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Implications of increasing snow ephemerality for Great Basin hydrology and vegetation
AuthorPetersky, Rose Sarah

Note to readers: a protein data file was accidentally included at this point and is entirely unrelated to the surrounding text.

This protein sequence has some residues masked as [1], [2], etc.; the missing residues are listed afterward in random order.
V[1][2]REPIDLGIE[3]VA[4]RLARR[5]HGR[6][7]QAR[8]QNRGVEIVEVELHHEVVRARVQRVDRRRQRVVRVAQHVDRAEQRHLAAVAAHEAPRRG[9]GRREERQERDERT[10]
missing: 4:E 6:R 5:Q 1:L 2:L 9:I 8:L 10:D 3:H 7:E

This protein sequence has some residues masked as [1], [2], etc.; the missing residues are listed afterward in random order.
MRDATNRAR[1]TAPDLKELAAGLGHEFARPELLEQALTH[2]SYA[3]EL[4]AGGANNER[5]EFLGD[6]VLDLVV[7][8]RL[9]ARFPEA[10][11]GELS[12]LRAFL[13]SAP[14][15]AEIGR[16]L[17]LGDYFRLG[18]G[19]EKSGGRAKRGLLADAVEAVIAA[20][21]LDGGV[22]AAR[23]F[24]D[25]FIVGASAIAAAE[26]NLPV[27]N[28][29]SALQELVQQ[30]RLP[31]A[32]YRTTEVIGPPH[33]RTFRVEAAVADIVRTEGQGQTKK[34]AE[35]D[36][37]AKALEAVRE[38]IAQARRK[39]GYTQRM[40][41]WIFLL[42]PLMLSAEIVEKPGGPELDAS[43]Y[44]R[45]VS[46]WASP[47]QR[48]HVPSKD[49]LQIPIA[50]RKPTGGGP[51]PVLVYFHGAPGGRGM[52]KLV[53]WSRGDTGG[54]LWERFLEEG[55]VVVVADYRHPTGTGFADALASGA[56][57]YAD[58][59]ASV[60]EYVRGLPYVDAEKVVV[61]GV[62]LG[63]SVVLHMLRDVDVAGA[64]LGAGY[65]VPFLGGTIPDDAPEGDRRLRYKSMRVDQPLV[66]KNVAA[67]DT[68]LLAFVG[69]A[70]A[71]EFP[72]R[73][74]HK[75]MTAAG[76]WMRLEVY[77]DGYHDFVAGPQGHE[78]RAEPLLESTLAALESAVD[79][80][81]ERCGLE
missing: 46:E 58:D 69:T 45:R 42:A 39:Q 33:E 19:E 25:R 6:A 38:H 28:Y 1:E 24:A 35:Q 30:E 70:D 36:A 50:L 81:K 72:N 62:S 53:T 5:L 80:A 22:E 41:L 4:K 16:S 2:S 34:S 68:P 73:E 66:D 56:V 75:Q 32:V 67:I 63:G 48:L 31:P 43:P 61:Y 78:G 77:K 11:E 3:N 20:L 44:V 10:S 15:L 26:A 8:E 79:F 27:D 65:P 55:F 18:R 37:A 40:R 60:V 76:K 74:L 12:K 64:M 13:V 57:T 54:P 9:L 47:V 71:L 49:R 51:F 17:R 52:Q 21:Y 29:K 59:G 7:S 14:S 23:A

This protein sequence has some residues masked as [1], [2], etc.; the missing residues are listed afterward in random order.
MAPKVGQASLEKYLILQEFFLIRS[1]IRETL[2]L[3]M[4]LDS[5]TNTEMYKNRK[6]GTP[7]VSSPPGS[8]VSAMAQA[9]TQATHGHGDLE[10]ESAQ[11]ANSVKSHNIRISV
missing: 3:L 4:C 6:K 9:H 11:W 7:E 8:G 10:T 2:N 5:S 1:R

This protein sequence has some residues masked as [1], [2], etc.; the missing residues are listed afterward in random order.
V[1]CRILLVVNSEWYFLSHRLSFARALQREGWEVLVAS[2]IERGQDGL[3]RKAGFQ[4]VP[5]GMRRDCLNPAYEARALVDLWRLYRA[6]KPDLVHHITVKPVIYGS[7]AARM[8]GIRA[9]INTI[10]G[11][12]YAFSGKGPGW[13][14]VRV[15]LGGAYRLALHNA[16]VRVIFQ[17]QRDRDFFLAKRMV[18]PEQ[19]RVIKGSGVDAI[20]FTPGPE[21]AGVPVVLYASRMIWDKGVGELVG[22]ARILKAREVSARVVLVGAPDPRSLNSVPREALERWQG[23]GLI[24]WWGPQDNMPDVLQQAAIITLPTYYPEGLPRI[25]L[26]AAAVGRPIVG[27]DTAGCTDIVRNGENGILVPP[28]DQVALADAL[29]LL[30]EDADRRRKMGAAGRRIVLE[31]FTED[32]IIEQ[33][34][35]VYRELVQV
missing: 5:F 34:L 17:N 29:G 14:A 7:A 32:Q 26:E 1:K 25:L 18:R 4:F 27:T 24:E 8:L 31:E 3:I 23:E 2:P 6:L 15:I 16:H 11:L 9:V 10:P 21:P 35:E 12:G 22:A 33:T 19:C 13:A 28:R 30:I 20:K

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Ephemeral snow is defined in a common persistence threshold as snowpack that persists for less than 60 consecutive days. Current observation and modeling techniques for ephemeral snowpack are lacking or underutilized. Remote sensing is a promising technique for mapping ephemeral snow but only gridded data products that have daily temporal resolution can be used due to the short timespan of ephemeral events. We used the Great Basin U.S.A. as a case study because the lack of cloud cover, the climate and the corresponding vegetation gradient from arid to montane make it an optimal location for studying snow seasonality. We also developed two classification techniques for differentiating ephemeral snow from seasonal snow: The maximum consecutive snow duration and the snow seasonality metric (SSM). In Chapter 1, we used moderate resolution spectroradiometer (MODIS) and snow data assimilation system (SNODAS) data to answer the following questions: 1) How would shifts from seasonal to ephemeral snowpacks affect the availability of melt water? 2) How does topography affect snow seasonality and 3) What mechanisms cause ephemeral snowpacks and how does that vary with climate? We noted the differences in snowpack and soil moisture dynamics between ephemeral and seasonal snow cover at snow telemetry (SNOTEL) and soil climate analysis network (SCAN) stations. Then, we compared maximum consecutive snow duration against elevation and aspect. Lastly, we created a process to categorize ephemeral snowpack based on the dominant mechanism limiting snow cover. In Chapter 2, we used MODIS data and a Random Forest (RF) model to answer the following questions: 1) What topographic and climatic variables are the most influential when predicting snow ephemerality?, 2) Will increases in the average winter temperature lead to a shift from seasonal to ephemeral snowpack?, and 3) What vegetation types are most at-risk to extreme changes in ephemerality relative to their historic conditions? We incorporated topographic and climate variables into our Random Forest model to evaluate which variables were the most influential. We then adjusted the average winter temperature by 2°C and 4°C, and noted how much of the Great Basin shifted from seasonal to ephemeral snow. We also brought in Landfire vegetation classification data to determine what vegetation types are most at-risk from a seasonal-ephemeral shift. In Chapter 4 we summarize the advancements offered by this thesis, but also note the many limitations in our current observations and modeling of ephemeral snow that require future research.